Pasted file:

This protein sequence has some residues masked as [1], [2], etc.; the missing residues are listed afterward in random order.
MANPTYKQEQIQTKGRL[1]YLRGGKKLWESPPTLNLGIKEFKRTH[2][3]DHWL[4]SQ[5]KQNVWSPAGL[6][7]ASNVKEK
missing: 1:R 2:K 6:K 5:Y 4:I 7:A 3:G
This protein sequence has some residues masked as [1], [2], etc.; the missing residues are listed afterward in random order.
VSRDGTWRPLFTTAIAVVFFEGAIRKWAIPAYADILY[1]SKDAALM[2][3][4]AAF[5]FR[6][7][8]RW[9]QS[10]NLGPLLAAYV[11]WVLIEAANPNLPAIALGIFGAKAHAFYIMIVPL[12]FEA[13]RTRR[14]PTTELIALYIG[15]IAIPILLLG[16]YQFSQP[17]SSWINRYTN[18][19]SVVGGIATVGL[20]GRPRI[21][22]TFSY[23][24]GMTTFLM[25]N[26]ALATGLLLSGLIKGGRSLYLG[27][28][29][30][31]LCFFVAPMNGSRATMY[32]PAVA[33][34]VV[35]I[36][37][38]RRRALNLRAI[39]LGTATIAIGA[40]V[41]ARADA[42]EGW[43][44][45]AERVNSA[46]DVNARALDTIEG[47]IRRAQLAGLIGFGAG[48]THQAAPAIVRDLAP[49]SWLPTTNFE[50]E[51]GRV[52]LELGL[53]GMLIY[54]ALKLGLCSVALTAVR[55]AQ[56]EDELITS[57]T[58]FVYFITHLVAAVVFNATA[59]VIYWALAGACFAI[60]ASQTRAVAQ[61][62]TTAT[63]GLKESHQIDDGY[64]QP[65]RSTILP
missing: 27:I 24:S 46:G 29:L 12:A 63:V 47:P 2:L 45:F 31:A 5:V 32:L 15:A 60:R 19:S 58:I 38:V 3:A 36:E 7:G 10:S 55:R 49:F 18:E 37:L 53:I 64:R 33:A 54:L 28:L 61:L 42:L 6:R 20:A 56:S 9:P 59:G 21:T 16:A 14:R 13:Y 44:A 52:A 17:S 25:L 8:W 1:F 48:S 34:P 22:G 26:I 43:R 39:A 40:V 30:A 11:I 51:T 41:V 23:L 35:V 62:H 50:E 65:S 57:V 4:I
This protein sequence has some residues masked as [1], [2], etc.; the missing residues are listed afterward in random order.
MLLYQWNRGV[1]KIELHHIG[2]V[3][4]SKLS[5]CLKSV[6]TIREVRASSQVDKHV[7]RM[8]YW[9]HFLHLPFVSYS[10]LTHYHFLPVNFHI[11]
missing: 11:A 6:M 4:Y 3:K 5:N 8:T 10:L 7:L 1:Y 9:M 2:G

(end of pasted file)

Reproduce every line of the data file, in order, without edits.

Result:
This protein sequence has some residues masked as [1], [2], etc.; the missing residues are listed afterward in random order.
MANPTYKQEQIQTKGRL[1]YLRGGKKLWESPPTLNLGIKEFKRTH[2][3]DHWL[4]SQ[5]KQNVWSPAGL[6][7]ASNVKEK
missing: 1:R 2:K 6:K 5:Y 4:I 7:A 3:G
This protein sequence has some residues masked as [1], [2], etc.; the missing residues are listed afterward in random order.
VSRDGTWRPLFTTAIAVVFFEGAIRKWAIPAYADILY[1]SKDAALM[2][3][4]AAF[5]FR[6][7][8]RW[9]QS[10]NLGPLLAAYV[11]WVLIEAANPNLPAIALGIFGAKAHAFYIMIVPL[12]FEA[13]RTRR[14]PTTELIALYIG[15]IAIPILLLG[16]YQFSQP[17]SSWINRYTN[18][19]SVVGGIATVGL[20]GRPRI[21][22]TFSY[23][24]GMTTFLM[25]N[26]ALATGLLLSGLIKGGRSLYLG[27][28][29][30][31]LCFFVAPMNGSRATMY[32]PAVA[33][34]VV[35]I[36][37][38]RRRALNLRAI[39]LGTATIAIGA[40]V[41]ARADA[42]EGW[43][44][45]AERVNSA[46]DVNARALDTIEG[47]IRRAQLAGLIGFGAG[48]THQAAPAIVRDLAP[49]SWLPTTNFE[50]E[51]GRV[52]LELGL[53]GMLIY[54]ALKLGLCSVALTAVR[55]AQ[56]EDELITS[57]T[58]FVYFITHLVAAVVFNATA[59]VIYWALAGACFAI[60]ASQTRAVAQ[61][62]TTAT[63]GLKESHQIDDGY[64]QP[65]RSTILP
missing: 27:I 24:S 46:G 29:L 12:A 63:V 47:P 2:L 45:F 31:A 5:V 32:L 15:A 60:R 19:S 58:I 38:V 3:A 36:E 7:G 10:S 55:R 49:F 18:E 37:L 53:I 64:R 33:A 54:L 28:L 61:L 42:L 6:R 20:A 56:S 9:P 59:G 21:T 16:A 14:R 13:Y 44:A 52:A 17:S 25:L 8:W 1:F 48:S 34:P 22:G 26:I 43:R 39:A 40:V 30:A 11:I 51:T 41:V 23:L 35:V 62:H 50:E 65:S 57:V 4:I
This protein sequence has some residues masked as [1], [2], etc.; the missing residues are listed afterward in random order.
MLLYQWNRGV[1]KIELHHIG[2]V[3][4]SKLS[5]CLKSV[6]TIREVRASSQVDKHV[7]RM[8]YW[9]HFLHLPFVSYS[10]LTHYHFLPVNFHI[11]
missing: 11:A 6:M 4:Y 3:K 5:N 8:T 10:L 7:L 1:Y 9:M 2:G